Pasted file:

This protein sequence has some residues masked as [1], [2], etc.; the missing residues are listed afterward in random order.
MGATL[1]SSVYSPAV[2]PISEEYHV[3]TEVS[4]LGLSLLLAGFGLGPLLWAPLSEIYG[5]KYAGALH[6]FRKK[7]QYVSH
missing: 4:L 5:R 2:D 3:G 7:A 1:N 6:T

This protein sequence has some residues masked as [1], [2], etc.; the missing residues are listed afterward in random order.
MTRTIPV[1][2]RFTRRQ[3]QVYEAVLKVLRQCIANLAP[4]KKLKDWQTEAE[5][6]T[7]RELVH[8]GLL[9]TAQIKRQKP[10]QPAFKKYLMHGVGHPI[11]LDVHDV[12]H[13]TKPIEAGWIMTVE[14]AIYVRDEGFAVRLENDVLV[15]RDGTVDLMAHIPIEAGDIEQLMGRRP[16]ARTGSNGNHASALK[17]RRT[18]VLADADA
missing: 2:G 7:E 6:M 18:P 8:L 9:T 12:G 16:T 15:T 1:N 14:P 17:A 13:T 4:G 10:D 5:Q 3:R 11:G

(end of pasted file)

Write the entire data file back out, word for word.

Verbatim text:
This protein sequence has some residues masked as [1], [2], etc.; the missing residues are listed afterward in random order.
MGATL[1]SSVYSPAV[2]PISEEYHV[3]TEVS[4]LGLSLLLAGFGLGPLLWAPLSEIYG[5]KYAGALH[6]FRKK[7]QYVSH
missing: 4:L 5:R 2:D 3:G 7:A 1:N 6:T

This protein sequence has some residues masked as [1], [2], etc.; the missing residues are listed afterward in random order.
MTRTIPV[1][2]RFTRRQ[3]QVYEAVLKVLRQCIANLAP[4]KKLKDWQTEAE[5][6]T[7]RELVH[8]GLL[9]TAQIKRQKP[10]QPAFKKYLMHGVGHPI[11]LDVHDV[12]H[13]TKPIEAGWIMTVE[14]AIYVRDEGFAVRLENDVLV[15]RDGTVDLMAHIPIEAGDIEQLMGRRP[16]ARTGSNGNHASALK[17]RRT[18]VLADADA
missing: 2:G 7:E 6:M 18:P 8:L 9:T 12:G 16:T 15:T 1:N 14:P 17:A 13:T 4:G 10:D 5:Q 3:R 11:G